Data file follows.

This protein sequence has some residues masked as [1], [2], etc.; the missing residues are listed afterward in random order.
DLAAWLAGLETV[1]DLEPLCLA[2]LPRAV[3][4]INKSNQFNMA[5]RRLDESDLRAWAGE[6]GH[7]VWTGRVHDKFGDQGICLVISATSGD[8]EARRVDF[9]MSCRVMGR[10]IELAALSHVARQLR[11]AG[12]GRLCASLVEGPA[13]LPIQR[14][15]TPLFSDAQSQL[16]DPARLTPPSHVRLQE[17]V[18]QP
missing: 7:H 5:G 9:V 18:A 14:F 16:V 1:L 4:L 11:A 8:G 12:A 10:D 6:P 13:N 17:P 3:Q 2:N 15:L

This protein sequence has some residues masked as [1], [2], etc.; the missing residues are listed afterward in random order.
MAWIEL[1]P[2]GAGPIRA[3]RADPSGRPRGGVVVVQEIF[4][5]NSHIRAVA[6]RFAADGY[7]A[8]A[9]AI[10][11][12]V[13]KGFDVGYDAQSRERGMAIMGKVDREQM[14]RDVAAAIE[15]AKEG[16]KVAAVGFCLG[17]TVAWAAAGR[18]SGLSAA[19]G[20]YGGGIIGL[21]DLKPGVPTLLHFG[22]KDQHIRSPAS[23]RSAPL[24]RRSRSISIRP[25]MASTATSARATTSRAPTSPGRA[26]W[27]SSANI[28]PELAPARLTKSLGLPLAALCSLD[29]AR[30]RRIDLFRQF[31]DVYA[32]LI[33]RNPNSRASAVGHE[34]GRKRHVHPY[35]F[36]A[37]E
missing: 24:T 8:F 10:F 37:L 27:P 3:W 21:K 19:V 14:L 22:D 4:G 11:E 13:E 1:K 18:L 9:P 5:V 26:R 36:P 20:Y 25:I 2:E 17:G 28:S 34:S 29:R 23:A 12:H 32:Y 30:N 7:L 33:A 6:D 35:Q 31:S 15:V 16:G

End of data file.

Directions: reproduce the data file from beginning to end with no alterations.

This protein sequence has some residues masked as [1], [2], etc.; the missing residues are listed afterward in random order.
DLAAWLAGLETV[1]DLEPLCLA[2]LPRAV[3][4]INKSNQFNMA[5]RRLDESDLRAWAGE[6]GH[7]VWTGRVHDKFGDQGICLVISATSGD[8]EARRVDF[9]MSCRVMGR[10]IELAALSHVARQLR[11]AG[12]GRLCASLVEGPA[13]LPIQR[14][15]TPLFSDAQSQL[16]DPARLTPPSHVRLQE[17]V[18]QP
missing: 7:H 5:G 9:V 18:A 14:F 16:V 1:L 4:L 11:A 8:G 12:A 10:D 6:P 13:N 17:P 3:Q 2:N 15:L

This protein sequence has some residues masked as [1], [2], etc.; the missing residues are listed afterward in random order.
MAWIEL[1]P[2]GAGPIRA[3]RADPSGRPRGGVVVVQEIF[4][5]NSHIRAVA[6]RFAADGY[7]A[8]A[9]AI[10][11][12]V[13]KGFDVGYDAQSRERGMAIMGKVDREQM[14]RDVAAAIE[15]AKEG[16]KVAAVGFCLG[17]TVAWAAAGR[18]SGLSAA[19]G[20]YGGGIIGL[21]DLKPGVPTLLHFG[22]KDQHIRSPAS[23]RSAPL[24]RRSRSISIRP[25]MASTATSARATTSRAPTSPGRA[26]W[27]SSANI[28]PELAPARLTKSLGLPLAALCSLD[29]AR[30]RRIDLFRQF[31]DVYA[32]LI[33]RNPNSRASAVGHE[34]GRKRHVHPY[35]F[36]A[37]E
missing: 24:T 8:F 10:F 37:L 27:P 3:W 21:K 19:V 14:L 22:D 4:G 11:E 13:E 1:K 18:L 9:P 5:V 26:R 36:P 20:Y 25:I 2:E 17:G 28:S 34:S 29:R 23:A 12:H 32:Y 30:N 7:L 33:A 6:D 35:Q 31:S 15:V 16:G